Some farmers may have breathed a sigh of relief when they saw inches of snow and precipitation falling down onto their acres over a large part of the region during Dec. 3-5. But according to Daryl Ritchison and Laura Edwards, many producers have little need to worry about last year’s drought plaguing their soil in the upcoming year.
While many areas faced dire drought conditions, a plentiful supply of rainfall during the fall has helped replenish the dry soil and subsoil moisture levels.
“There really was quite a turn around in the drought situation late in the summer and early in the fall. That is a very good time to get rain actually because it is very efficient in recharging our soil moisture,” said Laura Edwards, South Dakota State University Extension state climatologist.
The Dakotas experienced one of the warmest Novembers on record, making many skeptical that this winter would mirror last year’s. However, despite the warm temperatures, the region can expect a winter that many Dakotans have become accustomed to.
“Going through the rest of the winter, I think it will feel more like a North Dakota winter, where we will be dealing with snow more commonly and of course the cold temperatures that we’re always used to,” Daryl Ritchison, director of NDAWN, said. “I understand that November was generally mild and we had one of the warmest autumns on record this year. But we have seen some snow and I think things will change.”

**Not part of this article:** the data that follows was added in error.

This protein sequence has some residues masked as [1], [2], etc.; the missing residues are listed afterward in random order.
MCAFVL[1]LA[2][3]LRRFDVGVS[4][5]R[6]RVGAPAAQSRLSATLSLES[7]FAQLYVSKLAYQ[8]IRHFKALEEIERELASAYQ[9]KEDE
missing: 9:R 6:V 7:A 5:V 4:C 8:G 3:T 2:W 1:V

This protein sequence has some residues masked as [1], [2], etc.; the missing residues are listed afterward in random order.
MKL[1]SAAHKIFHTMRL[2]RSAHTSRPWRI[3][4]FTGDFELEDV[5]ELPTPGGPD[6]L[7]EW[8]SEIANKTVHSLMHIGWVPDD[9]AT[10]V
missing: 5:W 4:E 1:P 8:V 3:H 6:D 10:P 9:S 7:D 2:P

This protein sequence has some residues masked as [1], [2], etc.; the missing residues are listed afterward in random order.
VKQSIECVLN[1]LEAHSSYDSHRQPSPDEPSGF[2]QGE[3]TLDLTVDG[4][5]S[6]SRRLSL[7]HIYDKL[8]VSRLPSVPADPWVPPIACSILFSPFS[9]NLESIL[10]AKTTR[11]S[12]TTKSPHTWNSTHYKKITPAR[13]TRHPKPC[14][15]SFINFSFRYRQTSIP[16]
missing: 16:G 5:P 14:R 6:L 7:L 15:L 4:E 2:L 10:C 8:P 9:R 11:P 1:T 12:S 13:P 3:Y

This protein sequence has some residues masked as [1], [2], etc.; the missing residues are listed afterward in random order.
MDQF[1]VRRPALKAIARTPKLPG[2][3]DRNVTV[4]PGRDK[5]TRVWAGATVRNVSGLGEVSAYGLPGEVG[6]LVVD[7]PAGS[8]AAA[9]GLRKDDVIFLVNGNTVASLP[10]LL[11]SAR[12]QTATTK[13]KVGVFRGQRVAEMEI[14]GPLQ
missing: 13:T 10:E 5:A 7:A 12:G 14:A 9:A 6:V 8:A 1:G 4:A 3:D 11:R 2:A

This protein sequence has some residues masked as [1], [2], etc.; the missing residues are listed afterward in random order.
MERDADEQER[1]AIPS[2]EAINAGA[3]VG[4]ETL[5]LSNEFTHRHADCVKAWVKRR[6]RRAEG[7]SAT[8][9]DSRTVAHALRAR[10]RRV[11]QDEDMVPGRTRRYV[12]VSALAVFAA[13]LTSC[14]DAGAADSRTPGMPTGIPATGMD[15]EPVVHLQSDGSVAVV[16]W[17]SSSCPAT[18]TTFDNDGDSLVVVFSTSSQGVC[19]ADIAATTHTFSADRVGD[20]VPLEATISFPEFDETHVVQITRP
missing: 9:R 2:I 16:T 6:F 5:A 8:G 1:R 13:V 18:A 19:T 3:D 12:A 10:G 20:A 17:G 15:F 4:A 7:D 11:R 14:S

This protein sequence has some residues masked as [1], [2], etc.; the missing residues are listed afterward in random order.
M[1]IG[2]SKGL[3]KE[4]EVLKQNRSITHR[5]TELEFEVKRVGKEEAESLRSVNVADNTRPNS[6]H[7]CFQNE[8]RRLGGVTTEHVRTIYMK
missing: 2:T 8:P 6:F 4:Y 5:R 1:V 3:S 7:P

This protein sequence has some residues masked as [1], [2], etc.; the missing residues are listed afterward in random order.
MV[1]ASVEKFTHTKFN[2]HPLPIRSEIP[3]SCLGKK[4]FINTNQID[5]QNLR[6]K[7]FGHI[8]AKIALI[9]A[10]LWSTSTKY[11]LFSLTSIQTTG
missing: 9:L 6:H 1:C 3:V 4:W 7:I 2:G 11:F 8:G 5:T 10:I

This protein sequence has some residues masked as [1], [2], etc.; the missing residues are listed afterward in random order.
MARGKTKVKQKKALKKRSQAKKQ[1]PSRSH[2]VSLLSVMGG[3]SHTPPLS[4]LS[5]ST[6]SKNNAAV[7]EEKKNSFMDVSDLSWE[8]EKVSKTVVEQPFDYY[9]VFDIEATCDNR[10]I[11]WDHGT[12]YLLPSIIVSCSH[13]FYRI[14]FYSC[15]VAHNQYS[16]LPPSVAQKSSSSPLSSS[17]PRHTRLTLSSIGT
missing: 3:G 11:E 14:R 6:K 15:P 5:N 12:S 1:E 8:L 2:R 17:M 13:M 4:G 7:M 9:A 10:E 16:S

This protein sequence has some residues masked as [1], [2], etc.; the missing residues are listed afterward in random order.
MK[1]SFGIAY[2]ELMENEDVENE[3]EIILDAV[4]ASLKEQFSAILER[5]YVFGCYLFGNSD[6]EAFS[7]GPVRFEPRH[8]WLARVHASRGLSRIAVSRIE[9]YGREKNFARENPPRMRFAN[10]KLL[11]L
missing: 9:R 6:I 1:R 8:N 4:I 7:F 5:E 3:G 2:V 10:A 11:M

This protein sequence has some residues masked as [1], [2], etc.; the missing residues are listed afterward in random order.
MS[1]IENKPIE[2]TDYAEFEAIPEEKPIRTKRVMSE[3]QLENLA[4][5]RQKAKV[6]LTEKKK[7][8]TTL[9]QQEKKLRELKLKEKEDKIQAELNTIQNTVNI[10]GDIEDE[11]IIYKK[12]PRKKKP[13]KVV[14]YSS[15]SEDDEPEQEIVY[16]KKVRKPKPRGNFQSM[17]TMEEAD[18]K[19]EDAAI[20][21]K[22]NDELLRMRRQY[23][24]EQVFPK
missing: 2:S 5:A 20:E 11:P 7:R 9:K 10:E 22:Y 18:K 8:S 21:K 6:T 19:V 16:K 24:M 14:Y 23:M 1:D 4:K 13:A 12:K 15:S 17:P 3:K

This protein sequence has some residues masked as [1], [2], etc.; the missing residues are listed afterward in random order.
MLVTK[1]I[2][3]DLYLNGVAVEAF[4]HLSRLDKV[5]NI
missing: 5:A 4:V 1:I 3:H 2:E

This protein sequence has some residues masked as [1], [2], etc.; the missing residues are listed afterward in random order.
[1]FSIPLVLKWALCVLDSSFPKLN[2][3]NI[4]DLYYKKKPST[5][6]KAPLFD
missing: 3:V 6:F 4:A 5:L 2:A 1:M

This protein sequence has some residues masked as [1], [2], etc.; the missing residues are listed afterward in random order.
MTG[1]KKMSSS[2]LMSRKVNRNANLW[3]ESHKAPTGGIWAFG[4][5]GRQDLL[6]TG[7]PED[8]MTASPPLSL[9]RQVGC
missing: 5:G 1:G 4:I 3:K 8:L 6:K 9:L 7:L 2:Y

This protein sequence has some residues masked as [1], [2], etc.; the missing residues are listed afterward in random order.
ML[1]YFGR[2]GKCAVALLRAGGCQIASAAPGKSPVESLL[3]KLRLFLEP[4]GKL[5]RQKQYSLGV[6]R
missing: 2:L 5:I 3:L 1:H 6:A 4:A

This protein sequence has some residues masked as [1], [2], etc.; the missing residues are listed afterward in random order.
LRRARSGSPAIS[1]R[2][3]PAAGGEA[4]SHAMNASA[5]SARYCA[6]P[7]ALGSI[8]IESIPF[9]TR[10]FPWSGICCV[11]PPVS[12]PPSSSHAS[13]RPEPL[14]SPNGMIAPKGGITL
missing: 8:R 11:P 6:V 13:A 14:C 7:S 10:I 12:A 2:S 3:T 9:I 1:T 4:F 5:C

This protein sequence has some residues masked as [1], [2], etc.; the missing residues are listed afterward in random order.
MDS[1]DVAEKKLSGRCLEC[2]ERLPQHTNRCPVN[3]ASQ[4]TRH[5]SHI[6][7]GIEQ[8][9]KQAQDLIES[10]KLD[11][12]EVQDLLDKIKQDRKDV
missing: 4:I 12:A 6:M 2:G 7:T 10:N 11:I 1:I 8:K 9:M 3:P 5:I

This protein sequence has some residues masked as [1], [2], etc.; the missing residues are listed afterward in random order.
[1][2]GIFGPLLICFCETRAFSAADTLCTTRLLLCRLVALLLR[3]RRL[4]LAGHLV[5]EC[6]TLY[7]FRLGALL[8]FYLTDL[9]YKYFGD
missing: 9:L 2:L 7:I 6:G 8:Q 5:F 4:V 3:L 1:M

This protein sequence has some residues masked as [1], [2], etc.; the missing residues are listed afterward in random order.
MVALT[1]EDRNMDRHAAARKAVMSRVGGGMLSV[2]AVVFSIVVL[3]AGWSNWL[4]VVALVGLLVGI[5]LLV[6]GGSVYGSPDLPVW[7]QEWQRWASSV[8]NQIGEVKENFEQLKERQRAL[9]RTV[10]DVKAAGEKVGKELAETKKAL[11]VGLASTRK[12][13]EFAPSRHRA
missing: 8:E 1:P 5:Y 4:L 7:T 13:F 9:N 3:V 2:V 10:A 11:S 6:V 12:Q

“When people think about winters, they always think about the amount of snow. When I think of winters, I don’t think of snow totals, I think of the precipitation in that snow. Because as everyone knows, you can get 10 inches of snow, which is a lot, but it may only contain a half inch of moisture,” he said.
According to Edwards, a heavy influence to the region’s winter will be a cause of it being a La Nina year.
“With La Nina we tend to see colder than average temperatures in the late winter in the Dakotas and neighboring Minnesota,” she said.
In terms of back to back La Nina years, it is very common for a drought to occur, which Edwards says many times carries on to the next La Nina winter.
Despite the hotter than average start to the later months of 2021, both Edwards and Ritchison are confident that farmers and producers will be pleased by the overall soil in their fields and pastures by spring of 2022.